Finally, Telander wrote an article on Friday about steroids, and brought up Theriot’s name. During the course of the article, he half heartedly accused Theriot of using steroids. However, he only brought up his name tongue in cheek, and only to make his point that now everyone in baseball should now be a suspect. The downside, he has now marked Theriot as a steroid user, even if he didn’t mean to, he has now tarnished Theriot’s career. Take a look at Theriot’s body and tell me he is a user. He is listed at 5’11” and around 170 pounds, yet he is going to have to walk around with the whispers of steroid use following him. Good job Telander, way to bring down someone to make a point. Just because he is performing above expectations, you had to single him out. Why not call out a slugger who at least looks like a possible candidate. Such players like Albert Pujols from the St. Louis Cardinals, or Ryan Howard from the Philadelphia Phillies. Don’t get me wrong, I am NOT saying that they are users, but they would fit the image of a steroid abuser more then Theriot ever could.
Like I said, these past few days have been crazy, and a lot has gone down. I am sure things will continue to get crazy throughout the season, after all, this wouldn’t be a Cubs season without a lot of craziness following the team around, don’t you agree?
When Theriot became a mainstay in the starting lineup, in June of 2007, he took off. Fans took notice of this, and using a play on words with his last name, nicknamed him The Riot. Catchphrases rocketed throughout Wrigleyville, including “You can’t quiet the Riot”. He played very well for most of the season, but hit a steady decline in the later part of the season, hitting a wall in September. While he finished the season with a .266 batting average, that did not discourage the fans who had already adopted him as someone who will be in their hearts for as long as he wears the Cubs uniform. They had faith that they had found someone who would be able to fill the void that had been left at shortstop for the past several years.
With his first full year under his belt Theriot entered the 2008 season knowing that he would be the starting shortstop for the Cubs. He knew that he would be more prepared for the long stretch of games this year. The preparation paid off, as Theriot was a man who could not be stopped, The Riot had announced his presence with authority hitting a very impressive .307 batting average. While he had an impressive season, he still seemed to hit a wall toward to end of the season, and seemed to tire out as the long season wore on. With Theriot showing an emergence, there is very little doubt that he will once again be the starting shortstop for the ball club. However, Piniella has stated that he plans on resting Theriot more this year, giving newly acquired Aaron Miles starts at shortstop. His hope is that giving Theriot more time off through out the season will make him fresher for the stretch run and for the playoffs, if and when we win the division.
While Theriot will never be a power hitter who hits homeruns, in fact there is a good likely hood that he will never hit more then 10 in a season, the fans love when he steps in the batters box because they know that Theriot will always put forth a maximum effort. That is what makes him one of the favorite players on the ball club, his play hard attitude. Considering that last year was his first full year as a starter, predicting what he will do in other offensive categories would be hard to do. However, you would not be going out on a limb to predict him to hit around .300 again for the second straight season.
When you take a look at Theriot, there is very little to break down and dissect. He puts everything on the line every time he steps between the lines. That is what baseball is about, that is the way things are supposed to be. Theriot should be a part of this lineup for many years, and as long as he continues to do what he has done since getting the starting nod, he will continue to be a fan favorite for as long as he is here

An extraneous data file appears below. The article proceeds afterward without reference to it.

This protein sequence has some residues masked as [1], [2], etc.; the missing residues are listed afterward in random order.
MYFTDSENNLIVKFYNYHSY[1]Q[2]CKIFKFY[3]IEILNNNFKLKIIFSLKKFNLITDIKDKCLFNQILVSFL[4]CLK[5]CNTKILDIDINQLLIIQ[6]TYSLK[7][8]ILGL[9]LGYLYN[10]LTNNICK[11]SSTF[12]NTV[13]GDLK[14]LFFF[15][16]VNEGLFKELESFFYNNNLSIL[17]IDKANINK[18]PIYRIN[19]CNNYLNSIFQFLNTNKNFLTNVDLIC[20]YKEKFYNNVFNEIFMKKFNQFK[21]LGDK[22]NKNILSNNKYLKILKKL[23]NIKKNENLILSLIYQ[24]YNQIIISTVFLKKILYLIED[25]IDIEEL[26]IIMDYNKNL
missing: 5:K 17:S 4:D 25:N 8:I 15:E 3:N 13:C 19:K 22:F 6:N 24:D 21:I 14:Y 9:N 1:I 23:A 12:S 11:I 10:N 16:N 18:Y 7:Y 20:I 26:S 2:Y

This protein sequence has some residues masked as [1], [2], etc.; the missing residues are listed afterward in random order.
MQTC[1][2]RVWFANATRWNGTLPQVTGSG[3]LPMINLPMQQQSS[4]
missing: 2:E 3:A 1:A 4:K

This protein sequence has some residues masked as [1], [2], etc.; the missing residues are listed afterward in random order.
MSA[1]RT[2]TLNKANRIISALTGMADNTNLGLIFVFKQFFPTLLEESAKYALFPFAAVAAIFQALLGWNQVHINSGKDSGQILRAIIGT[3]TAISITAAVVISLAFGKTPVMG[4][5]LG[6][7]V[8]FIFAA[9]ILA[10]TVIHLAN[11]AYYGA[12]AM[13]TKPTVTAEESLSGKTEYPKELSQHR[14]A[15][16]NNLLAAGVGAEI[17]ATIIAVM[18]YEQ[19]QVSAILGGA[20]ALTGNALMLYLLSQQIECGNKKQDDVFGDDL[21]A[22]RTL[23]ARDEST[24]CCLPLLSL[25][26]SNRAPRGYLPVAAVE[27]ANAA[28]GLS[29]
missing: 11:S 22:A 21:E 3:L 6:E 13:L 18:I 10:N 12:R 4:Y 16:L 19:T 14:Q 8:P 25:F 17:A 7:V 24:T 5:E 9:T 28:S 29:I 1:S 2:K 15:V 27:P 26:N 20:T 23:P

Ryan Dempster and the Chicago Cubs have agreed on a deal that will keep the pitcher with the club for teh next four years. In that time frame, Dempster will make $52 million, or an average of $13 million per season. Is it a bit too much for a man who just returned to the starting rotation a year ago after several years in the bullpen after spending a few years in the bullpen? Only time will tell when it comes to Dempster.
Don’t get me wrong, I am a huge fan of Dempster, and think that he is one of the best guys in the Cubs clubhouse. Note, I said best guys, not best pitchers. While I think that he will be a valuable piece to the Cubs rotation, I do not think he will repeat his performance from his allstar year from 2008. He may have a few more good seasons, but to think he will repeat his success from last year might be going a bit too far.
Let us not forget that he was in a contract year, and players have a tendancy to do amazing things in a contract year just so that they can earn that big deal. I am not saying that this was the case for Dempster, again, only time will tell. If he puts forth the same efforts that he put forth last training camp, then we will know that his heart is still in it. His training program helped him get into shape, and get him ready to pitch as many innings as he did. Early word is that he plans on going through the same program again this offseason so that he is able to keep in shape.
Whats more, Dempster has indicated that one of the Cubs other starting pitchers would be joining him. Rich Harden will join him, and hopefully it helps keep him and his arm healthy and in shape all season so that he can pitch as many innings as needed. We can not afford to go through an entire season of babying him, and skipping his starts. That will do more harm then good to our pitching staff. So hopes are that Dempster will be able to help Harden.
This would not be complete, if I didn’t mention Jake Peavy at all, since he was one of the names we were looking at incase Dempster was not re-signed to the club. Word is that the Cubs are still interested in trading for the talented former Cy Young award winner. According to San Diego General Manager Kevin Towers stated that he is only talking to the Cubs about a trade of Peavy. However, a third or fourth team would be needed for things to get serious. Take it for what its worth. But can you imagine a rotation of Zambrano, Peavy, Dempster, Lilly, Harden? That leaves me speechless. But until the trade happens, it is all just speculation.